For the second in this series of lectures, seminal artist Liam Gillick discusses his conceptually-driven practice, returning to the site of his commission for Whitechapel Gallery’s Zilkha Auditorium.
The Gerrard O’Carroll Memorial Lecture seeks to explore alternative dialogues between art, architecture and design – from the subversive and spectacular, to the intimate and experimental – and features visionary practitioners elaborating on the thought and process behind their work.
Liam Gillick is an artist based in New York. His solo exhibitions include The Wood Way, Whitechapel Gallery, London, 2002; A short text on the possibility of creating an economy of equivalence, Palais de Tokyo, 2005 and the retrospective project Three Perspectives and a short scenario, Witte de With, Rotterdam, Kunsthalle Zurich, Kunstverein, München and the MCA, Chicago, 2008-2010. He was nominated for the Turner Prize in 2002 and the Vincent Award at the Stedelijk Museum in Amsterdam in 2008. Many public commissions and projects include the Home Office in London (2005) and the Dynamica Building in Guadalajara, Mexico (2009). In 2006 he was a central figure in the free art school projectunitednationsplaza in Berlin that travelled to Mexico City and New York. In 2012 a survey of work from the 1990s titled Liam Gillick: From 199A to 199B opened at the CCS Bard Hessel Museum; a companion exhibition From 199C to 199D opened at Magasin, Grenoble in 2014.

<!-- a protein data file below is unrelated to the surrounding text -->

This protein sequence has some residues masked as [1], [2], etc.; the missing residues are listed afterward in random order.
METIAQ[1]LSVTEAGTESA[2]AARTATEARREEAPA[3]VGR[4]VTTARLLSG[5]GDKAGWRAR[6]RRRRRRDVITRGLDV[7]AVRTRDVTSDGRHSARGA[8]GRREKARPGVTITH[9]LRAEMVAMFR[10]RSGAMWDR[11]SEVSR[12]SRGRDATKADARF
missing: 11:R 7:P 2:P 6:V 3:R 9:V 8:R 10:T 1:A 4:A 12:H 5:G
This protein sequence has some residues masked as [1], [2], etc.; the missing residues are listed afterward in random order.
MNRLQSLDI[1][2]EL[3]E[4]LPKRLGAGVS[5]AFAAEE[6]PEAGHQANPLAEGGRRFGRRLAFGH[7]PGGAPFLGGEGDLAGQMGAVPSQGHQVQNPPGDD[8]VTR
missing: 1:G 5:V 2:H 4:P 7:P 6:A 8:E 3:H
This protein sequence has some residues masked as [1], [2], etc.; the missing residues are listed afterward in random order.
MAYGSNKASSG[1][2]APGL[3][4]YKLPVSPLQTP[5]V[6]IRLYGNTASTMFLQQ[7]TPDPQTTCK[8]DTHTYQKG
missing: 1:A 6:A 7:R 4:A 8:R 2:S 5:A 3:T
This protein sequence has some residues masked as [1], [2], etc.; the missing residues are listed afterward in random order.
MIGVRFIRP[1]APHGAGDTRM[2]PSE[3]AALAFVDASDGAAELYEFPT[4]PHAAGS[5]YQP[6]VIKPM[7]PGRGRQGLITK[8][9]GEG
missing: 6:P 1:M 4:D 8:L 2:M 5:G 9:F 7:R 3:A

Gillick has published a number of texts that function in parallel to his artwork. A critical reader titled Meaning Liam Gillick, was published by MIT Press (2009). An anthology of his artistic writing titled Allbooks was also published by Book Works, London (2009). In addition he has contributed to many art magazines and journals including Parkett, Frieze, Art Monthly, October and Art Forum. Gillick taught at Columbia University in New York from 1997 to 2013 and the Centre for Curatorial Studies at Bard College since 2008.
Gillick was selected to represent Germany for the 53rd Venice Biennale in 2009. The resulting work is in the permanent collection of the Guggenheim Bilbao. His work is also included in public collections such as Arts Council, UK; Tate, London; Museum of Modern Art, New York and Guggenheim Museum, New York.